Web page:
that I fly al the time. love it!!!!
Reply to this comment

Pop Emil at Aug, 15 '09 23:23
To the 13 years old dudes:

You might be amazed, but once upon the time I was 13 too, now my son is 15... Damn it, the time flies!

Start building your dream in bits.

Bit one know what you are doing (so down to reading boys!)

Bit two, get familiar with tools and procedures, so build and fly some models, in the begining purchase the kits and asembly, later design yourself, build it from scratch, try it, crush it, corect it, re crash it, and so on until you get a perfect flight out of your own design.

Here is where you STOP and THINK, What was it wrong, how did I corrected it, how does it fits with the Martian language they speack in aviation engineering books I read and (never) understood!

When you are done with this (not easy proces thou, write your thoughts, later you might come back to understand better), than;
DESIGN YOUR FIRST FLIGHT MACHINE, maybe you will be already 15 by then.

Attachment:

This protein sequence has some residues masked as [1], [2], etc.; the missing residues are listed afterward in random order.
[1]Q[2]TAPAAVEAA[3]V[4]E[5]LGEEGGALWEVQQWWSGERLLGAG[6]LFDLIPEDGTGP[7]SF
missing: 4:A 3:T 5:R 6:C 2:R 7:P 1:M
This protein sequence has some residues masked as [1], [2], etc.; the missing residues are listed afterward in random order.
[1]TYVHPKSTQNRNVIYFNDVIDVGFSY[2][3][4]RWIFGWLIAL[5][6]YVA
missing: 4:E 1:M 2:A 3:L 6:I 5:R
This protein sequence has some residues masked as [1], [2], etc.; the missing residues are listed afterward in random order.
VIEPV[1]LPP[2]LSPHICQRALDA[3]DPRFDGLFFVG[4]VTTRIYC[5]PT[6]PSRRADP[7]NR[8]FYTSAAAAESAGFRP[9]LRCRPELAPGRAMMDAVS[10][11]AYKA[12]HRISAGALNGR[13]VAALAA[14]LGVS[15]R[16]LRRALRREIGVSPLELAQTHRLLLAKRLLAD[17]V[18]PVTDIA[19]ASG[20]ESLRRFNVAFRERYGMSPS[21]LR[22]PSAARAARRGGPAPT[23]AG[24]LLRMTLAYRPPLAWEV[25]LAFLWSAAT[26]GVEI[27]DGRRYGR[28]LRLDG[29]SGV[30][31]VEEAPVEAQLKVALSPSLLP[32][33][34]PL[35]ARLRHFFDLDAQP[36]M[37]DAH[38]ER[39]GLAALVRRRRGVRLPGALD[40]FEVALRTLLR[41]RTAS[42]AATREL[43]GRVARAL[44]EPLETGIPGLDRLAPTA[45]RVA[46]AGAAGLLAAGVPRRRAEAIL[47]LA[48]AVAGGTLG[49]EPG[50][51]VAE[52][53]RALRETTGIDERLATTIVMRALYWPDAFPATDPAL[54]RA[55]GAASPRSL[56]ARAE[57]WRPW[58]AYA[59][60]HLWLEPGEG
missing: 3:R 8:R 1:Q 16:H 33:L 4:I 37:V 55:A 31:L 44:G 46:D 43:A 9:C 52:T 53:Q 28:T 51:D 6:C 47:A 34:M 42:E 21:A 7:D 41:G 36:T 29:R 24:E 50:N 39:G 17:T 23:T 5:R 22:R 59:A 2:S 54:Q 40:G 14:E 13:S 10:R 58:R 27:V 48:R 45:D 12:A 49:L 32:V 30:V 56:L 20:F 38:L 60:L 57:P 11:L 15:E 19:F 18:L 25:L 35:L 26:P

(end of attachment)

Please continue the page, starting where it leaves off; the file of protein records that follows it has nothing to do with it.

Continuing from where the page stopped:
Build it from scratch, and test it with someone who knows what they are doing (you might be 18 by then) and take some flight lessons yourself.

Should the guy suggest modifications, try them out. And when it flyies smooth, enjoy the ride in your baby!

Emil.
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Zach at Oct, 08 '09 01:43
You say build this from scratch yet would that not cost more in the end then then to buy a kit? Yes i know you probalble get parts over time but then parts break and spend more money on anew part. With a kit you have everything and you could get a really cool kind.

But then theres another thing you forgot, the FAA. Do you really think they or the police would really let you just fly a plane? I know i guy who almost died becuase he built a ultralight and then went and flew. he had no license and flew into a house and killed a teen. I might be only 15 but i also want to fly. thats why i would join the Air Force AROTR and then finsh the four yrs and then you will all the money you need to just by a already built plane.
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Akshay karmalkar at Jan, 20 '10 09:58
plz tell me about its cost & from where i can purchase the material in india & what type of engine is required? i want to make my project on that for my last year of engineering. can u help me for that?
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Anthony Karanovich at Apr, 13 '11 12:36